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January 1993


While classes at most schools were winding down, CRPC, in collaboration with the Rice University School Mathematics Project (RUSMP), was just gearing up for GirlTECH '95, a one-year, NSF-funded teacher training program aimed at encouraging more young women to pursue careers in mathematics and science.

At the kick-off meeting, held on May 15 at Rice University, a diverse group of 22 Houston-area K-12 mathematics, science, and computer literacy teachers received IBM notebook computers with internal modems and software for Internet connection in preparation for their training.

Over an intense, four-week training session in June, these teachers first examined how technology can more effectively be used in K-12 classrooms and how it can be made more appealing to girls. Next, participants used their notebook computers to develop teaching materials that would not only be pedagogically sound, but also appeal to girls. These 22 GirlTECH teachers then test-drove their materials before an additional 100 teachers attending a concurrent RUSMP workshop.

By joining forces with RUSMP, a program initiated in 1987 to bridge the Rice mathematics community and Houston-area mathematics teachers, GirlTECH participants not only received valuable feedback on the teaching materials they had designed, they automatically became part of an existing network of more than 600 CRPC- and RUSMP-trained teachers.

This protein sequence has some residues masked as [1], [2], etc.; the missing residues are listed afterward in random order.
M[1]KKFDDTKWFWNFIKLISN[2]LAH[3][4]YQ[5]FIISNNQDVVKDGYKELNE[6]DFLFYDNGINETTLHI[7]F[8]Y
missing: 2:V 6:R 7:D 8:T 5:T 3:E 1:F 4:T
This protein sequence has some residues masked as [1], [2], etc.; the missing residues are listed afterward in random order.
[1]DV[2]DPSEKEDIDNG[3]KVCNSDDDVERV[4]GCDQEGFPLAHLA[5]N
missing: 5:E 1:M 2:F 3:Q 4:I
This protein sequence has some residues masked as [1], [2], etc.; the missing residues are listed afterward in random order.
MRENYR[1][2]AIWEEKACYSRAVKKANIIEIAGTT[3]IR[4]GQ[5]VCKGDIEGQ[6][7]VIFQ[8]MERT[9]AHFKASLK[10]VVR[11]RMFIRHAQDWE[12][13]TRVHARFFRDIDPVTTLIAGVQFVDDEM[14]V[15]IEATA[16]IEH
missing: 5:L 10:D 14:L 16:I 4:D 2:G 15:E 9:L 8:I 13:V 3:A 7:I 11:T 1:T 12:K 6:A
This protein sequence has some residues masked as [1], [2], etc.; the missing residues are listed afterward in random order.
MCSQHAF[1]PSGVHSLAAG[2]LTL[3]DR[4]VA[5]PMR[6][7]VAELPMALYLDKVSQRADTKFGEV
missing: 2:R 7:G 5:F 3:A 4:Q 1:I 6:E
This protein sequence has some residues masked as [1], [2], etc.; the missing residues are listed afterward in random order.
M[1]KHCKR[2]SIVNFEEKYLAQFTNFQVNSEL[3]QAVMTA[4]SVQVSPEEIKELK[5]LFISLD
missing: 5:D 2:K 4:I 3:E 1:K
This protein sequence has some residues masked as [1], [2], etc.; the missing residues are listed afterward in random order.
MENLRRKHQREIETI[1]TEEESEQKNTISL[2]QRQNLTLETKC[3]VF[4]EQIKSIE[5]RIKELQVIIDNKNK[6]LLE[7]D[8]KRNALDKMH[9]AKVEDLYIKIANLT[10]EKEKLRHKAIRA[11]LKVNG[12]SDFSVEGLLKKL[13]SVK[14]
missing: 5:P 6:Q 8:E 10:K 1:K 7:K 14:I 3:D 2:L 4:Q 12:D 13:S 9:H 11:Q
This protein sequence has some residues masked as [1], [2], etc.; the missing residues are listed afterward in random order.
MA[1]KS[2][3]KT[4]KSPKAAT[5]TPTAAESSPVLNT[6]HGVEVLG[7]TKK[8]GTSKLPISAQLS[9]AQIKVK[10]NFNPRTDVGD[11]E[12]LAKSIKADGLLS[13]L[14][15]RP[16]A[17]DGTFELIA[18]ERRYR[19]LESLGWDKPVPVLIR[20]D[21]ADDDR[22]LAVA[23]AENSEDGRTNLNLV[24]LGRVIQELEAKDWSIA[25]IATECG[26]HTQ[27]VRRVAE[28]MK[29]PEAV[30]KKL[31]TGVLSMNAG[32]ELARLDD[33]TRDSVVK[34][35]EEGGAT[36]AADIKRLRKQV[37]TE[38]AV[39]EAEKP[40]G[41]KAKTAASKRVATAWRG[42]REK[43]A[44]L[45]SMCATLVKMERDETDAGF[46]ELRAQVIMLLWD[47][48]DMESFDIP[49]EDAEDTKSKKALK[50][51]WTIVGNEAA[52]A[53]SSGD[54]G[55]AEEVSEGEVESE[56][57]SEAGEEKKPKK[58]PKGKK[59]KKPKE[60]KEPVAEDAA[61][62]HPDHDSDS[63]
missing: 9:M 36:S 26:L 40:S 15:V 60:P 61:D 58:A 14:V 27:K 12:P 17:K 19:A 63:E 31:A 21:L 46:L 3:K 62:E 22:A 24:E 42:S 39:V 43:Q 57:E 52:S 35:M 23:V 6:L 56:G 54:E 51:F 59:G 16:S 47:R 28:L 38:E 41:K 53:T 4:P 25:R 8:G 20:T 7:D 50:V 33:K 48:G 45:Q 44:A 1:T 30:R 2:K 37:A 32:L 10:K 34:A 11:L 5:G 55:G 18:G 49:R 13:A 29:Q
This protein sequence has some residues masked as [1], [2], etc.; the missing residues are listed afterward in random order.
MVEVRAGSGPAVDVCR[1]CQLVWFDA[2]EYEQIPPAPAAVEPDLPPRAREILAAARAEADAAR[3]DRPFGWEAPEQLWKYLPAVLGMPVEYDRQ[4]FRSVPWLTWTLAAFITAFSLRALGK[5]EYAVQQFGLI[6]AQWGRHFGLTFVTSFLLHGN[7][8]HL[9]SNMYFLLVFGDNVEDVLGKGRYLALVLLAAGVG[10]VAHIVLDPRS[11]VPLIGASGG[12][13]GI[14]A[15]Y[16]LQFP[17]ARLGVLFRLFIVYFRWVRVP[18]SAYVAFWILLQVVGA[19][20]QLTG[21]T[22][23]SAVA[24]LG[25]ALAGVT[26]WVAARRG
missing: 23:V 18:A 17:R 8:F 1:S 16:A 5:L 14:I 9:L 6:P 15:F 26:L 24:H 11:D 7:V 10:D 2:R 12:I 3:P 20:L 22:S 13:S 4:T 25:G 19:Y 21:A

Throughout the upcoming school year, GirlTECH teachers will use their notebook computers in their classrooms and at workshops and conferences to access the Internet and share their newfound expertise on gender issues and computer technology.

GirlTECH project leaders include Ken Kennedy, Linda Torczon, Richard Tapia, and Project Manager Cynthia Lanius, who estimates that, "In the first year alone, these 122 newly trained teachers will impact at least 30,000 Houston-area students." In addition to her commitment to GirlTECH, Lanius, whose daughter is an engineer, teaches high school mathematics, serves as a Mathematics Support Teacher for the Houston Independent School District, and directs two projects linking Houston- area schools to RUSMP.

To carry GirlTECH's focus on gender issues and technology into the classroom, Lanius proposes that GirlTECH "graduates" establish GirlTECH "Student Councils" at their schools. In the years to come, she envisions that these student councils will become autonomous and self-supporting, and spread GirlTECH outside Houston to Texas and the nation.

For more information on GirlTECH '95, contact the URL: http://teachertech.rice.edu/. For information on other CRPC Women's Programs, contact the URL: http://www.crpc.rice.edu/CRPC/Women/.

Left to right: Houston middle school teacher Kirk Francis, high school teachers Stacey Reinstra and Steve Simmons, and middle school teacher Chandra Jones participated in GirlTECH '95, where they learned how to effectively bring computer technology into the classroom and encourage more young women to pursue careers in mathematics and science.

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